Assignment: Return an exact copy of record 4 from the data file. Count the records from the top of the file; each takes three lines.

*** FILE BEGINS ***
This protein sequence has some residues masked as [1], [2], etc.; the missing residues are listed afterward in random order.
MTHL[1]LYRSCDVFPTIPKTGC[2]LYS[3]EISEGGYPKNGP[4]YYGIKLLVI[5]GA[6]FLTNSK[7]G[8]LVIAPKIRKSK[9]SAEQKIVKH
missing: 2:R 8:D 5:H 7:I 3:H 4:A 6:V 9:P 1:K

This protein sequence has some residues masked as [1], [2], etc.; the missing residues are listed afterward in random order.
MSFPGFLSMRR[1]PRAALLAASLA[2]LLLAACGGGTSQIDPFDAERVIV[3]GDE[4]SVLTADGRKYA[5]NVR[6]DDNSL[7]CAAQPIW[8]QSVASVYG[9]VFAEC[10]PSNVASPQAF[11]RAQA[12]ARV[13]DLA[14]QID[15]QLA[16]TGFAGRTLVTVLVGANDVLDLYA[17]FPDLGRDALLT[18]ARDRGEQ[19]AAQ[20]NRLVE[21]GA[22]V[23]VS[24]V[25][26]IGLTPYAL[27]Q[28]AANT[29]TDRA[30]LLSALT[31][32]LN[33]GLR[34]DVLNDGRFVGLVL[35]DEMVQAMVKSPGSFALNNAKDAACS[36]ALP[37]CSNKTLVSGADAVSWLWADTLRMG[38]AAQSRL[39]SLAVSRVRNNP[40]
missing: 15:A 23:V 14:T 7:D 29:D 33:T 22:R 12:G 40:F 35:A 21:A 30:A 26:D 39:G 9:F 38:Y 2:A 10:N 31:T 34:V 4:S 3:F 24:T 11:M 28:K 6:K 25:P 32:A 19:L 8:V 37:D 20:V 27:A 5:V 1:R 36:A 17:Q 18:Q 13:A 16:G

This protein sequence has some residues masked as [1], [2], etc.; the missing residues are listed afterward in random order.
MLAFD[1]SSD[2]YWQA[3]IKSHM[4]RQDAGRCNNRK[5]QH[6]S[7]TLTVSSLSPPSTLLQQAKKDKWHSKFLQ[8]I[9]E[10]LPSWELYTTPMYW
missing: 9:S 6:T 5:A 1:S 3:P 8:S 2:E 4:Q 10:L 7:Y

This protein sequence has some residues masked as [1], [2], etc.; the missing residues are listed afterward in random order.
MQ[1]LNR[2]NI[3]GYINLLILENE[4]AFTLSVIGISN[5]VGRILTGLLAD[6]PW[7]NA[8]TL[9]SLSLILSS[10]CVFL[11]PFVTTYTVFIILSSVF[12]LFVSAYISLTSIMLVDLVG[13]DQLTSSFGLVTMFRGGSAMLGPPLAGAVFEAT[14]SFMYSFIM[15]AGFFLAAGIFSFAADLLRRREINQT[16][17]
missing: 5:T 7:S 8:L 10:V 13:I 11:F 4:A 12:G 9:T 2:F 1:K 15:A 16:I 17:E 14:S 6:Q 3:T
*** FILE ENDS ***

This protein sequence has some residues masked as [1], [2], etc.; the missing residues are listed afterward in random order.
MQ[1]LNR[2]NI[3]GYINLLILENE[4]AFTLSVIGISN[5]VGRILTGLLAD[6]PW[7]NA[8]TL[9]SLSLILSS[10]CVFL[11]PFVTTYTVFIILSSVF[12]LFVSAYISLTSIMLVDLVG[13]DQLTSSFGLVTMFRGGSAMLGPPLAGAVFEAT[14]SFMYSFIM[15]AGFFLAAGIFSFAADLLRRREINQT[16][17]
missing: 5:T 7:S 8:L 10:V 13:I 11:F 4:A 12:G 9:T 2:F 1:K 15:A 16:I 17:E 14:S 6:Q 3:T